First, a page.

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16 Emphasizing exercise in achd: why aren’t we talking about it?
  1. Sophie Thompson,
  2. Caitlin Whitehead,
  3. Alex Notley,
  4. Isabel Guy,
  5. Chethan Kasargod Prabhakar,
  6. Paul Clift,
  7. Lucy Hudsmith
  1. University Hospitals Birmingham NHS Foundation Trust, Birmingham, UK


Introduction Exercise is a safe and effective therapy for adults with congenital heart disease (ACHD) with positive effects on morbidity, mortality and quality of life.1 European Society of Cardiology (ESC) guidelines recommend that exercise interventions and promotion of physical activity should occur at every contact between ACHD patients and healthcare professionals.2 We sought to investigate how many ACHD patients recall these interventions.

Methods We designed and conducted a data-based prospective survey exploring exercise behaviors of ACHD patients and recall of discussions around physical activity. The questionnaire was distributed to patients in outpatient clinics and inpatient wards at a tertiary ACHD centre in the UK, between October and November 2020.

Results In total 125 patients completed the survey. Demographically, 60% were women, 34% were men and 4% preferred not to answer. The majority of respondents were of White British or European ethnicity (73.6%). With regard to baseline physical activity levels, only 66 (52.8%) respondents met recommended exercise targets, participating in moderate physical activity for at least 150 minutes per week. This reduced further to 40.8% following the COVID-19 pandemic lockdown (p=0.03) (figure 1). Common motivations for physical activity were general fitness (53.6%), weight loss (36.0%) and mental health benefits (30.4%). Key reasons for reduced physical activity as a result of the pandemic were fear of COVID-19 (28.0%), loss of motivation (23.2%) and gym/fitness centre closure (15.2%) (figure 2). Almost two thirds (65.6%) of respondents did not recall having a discussion about exercise participation with healthcare professionals. Discussions about individualized exercise prescriptions were recalled by 8 respondents (6.4%). In total, 16% recalled being told to avoid certain exercises by their healthcare team; common responses of exercises to be avoided included high impact/contact sport and heavy weightlifting, with others told not to run, scuba dive or play golf.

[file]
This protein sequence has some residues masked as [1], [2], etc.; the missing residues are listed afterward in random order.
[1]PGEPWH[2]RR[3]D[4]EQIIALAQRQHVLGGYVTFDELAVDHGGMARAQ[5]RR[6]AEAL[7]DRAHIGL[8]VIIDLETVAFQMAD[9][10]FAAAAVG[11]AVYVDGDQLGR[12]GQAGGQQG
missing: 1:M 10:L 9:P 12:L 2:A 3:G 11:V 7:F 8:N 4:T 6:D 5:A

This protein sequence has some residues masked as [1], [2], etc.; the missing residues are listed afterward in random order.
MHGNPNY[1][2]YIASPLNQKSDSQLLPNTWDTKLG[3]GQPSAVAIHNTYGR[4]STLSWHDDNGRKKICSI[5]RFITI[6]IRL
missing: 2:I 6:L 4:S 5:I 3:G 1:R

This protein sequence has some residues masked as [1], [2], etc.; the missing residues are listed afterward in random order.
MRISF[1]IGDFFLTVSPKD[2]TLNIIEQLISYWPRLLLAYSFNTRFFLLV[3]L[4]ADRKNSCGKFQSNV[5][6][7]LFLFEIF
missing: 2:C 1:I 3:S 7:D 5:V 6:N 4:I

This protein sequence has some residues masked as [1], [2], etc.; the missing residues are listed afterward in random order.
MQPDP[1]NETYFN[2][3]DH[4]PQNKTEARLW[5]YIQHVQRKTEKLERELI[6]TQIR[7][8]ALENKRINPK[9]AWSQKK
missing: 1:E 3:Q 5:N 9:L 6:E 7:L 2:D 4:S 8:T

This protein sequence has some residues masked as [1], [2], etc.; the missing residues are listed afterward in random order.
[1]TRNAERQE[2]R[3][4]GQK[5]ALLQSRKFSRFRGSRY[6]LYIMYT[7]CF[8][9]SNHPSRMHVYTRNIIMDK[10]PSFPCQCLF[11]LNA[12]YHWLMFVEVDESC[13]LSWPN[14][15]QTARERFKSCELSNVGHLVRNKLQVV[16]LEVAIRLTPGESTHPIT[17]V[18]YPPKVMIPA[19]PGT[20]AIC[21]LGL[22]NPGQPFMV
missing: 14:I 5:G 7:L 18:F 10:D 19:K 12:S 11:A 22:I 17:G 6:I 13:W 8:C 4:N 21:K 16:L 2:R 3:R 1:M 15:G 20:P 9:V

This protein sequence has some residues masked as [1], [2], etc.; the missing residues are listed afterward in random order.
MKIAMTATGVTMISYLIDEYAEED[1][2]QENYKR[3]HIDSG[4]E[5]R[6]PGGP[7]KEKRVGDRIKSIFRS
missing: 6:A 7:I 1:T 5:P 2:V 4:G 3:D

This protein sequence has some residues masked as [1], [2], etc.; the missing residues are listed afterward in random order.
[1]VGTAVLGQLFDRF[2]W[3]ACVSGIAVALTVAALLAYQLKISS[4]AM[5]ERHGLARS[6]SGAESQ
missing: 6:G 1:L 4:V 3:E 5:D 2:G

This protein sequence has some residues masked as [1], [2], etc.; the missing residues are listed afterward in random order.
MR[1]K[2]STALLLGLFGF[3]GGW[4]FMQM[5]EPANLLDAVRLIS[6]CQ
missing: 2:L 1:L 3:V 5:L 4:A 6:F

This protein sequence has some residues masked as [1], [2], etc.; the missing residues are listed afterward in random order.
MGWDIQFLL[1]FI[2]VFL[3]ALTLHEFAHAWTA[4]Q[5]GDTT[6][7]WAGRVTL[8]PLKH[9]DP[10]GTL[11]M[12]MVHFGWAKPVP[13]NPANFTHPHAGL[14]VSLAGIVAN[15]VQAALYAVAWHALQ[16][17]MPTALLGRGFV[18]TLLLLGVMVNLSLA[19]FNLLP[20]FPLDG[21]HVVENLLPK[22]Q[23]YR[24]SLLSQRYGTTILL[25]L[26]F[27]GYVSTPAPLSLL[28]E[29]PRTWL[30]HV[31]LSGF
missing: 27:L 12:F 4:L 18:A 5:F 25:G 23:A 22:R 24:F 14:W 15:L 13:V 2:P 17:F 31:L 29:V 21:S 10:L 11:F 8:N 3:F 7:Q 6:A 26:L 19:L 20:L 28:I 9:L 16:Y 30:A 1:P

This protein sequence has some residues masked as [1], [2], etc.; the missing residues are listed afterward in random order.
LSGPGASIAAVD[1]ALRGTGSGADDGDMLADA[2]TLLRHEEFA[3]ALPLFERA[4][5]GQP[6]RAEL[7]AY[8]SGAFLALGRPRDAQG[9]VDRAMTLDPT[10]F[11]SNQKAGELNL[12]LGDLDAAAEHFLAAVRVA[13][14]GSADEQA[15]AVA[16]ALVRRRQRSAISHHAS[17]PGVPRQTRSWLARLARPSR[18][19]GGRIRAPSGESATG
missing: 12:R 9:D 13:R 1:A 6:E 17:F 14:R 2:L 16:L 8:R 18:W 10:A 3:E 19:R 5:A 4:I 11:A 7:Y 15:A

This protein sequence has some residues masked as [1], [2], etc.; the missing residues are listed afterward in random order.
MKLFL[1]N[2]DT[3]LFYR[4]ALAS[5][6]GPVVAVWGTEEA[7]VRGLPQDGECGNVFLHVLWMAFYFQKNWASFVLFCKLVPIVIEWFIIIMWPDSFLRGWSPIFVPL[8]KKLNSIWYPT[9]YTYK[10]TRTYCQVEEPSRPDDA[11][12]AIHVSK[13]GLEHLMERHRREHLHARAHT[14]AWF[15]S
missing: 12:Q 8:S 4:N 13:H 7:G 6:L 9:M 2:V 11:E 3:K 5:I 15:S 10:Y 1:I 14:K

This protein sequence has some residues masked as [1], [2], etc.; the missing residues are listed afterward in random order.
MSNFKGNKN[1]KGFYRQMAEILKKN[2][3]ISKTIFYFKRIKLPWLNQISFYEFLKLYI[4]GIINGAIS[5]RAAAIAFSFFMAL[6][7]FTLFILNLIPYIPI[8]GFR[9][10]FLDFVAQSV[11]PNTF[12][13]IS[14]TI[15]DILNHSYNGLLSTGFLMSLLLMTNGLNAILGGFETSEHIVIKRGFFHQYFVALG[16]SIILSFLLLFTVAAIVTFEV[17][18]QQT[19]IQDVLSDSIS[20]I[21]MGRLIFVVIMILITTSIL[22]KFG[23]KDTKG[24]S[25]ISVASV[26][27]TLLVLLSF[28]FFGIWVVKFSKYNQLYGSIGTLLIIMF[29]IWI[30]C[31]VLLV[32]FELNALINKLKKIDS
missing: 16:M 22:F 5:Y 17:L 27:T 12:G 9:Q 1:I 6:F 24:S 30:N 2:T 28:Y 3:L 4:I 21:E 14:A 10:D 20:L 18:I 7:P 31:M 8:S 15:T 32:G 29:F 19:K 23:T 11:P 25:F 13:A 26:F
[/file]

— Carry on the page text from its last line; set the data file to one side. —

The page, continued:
Abstract 16 Figure 1

Weekly physical activity prior to and during the COVID-19 pandemic

Abstract 16 Figure 2

Reasons for decreased physical activity during the COVID-19 pandemic lockdown

Conclusions Almost half of the surveyed population did not meet recommended exercise targets before the pandemic, with even fewer meeting recommendations during the first COVID-19 pandemic lockdown. The majority of patients do not recall ever having discussions about exercise with their healthcare team. Whilst we are unable to determine whether this is due to discussions not occurring or poor patient recall, there are clear deficiencies in the provision and/or retention of health promotional information surrounding exercise. Quality improvement initiatives to improve patient awareness and involvement in physical activity may be considered two-fold. Firstly, attention should be paid to improving patient recall of advice from consultations, which could involve the provision of written aids and individualised exercise prescriptions. Secondly, healthcare professional confidence in providing exercise recommendations to the heterogenous ACHD population is an area for improvement. This may include raising awareness of common motivations for exercise in this group that could be harnessed and formal education on available guidelines. The COVID-19 pandemic has negatively impacted exercise habits in the ACHD population and despite changes in healthcare service delivery, including the shift towards tele-medicine, the benefits of exercise must be emphasized at every opportunity.

Conflict of Interest None


  1. Dean PN, Gillespie CW, Greene et al. Sports participation and quality of life in adolescents and young adults with congenital heart disease. Congenit Heart Dis 2015;10:169–79.

  2. Pelliccia A, Sharma S, Gati S, et al. 2020 ESC Guidelines on sports cardiology and exercise in patients with cardiovascular disease: The Task Force on sports cardiology and exercise in patients with cardiovascular disease of the European Society of Cardiology (ESC). European Heart Journal 2021;42(1):17–96.

  • Adult congenital heart disease
  • Exercise
  • COVID-19

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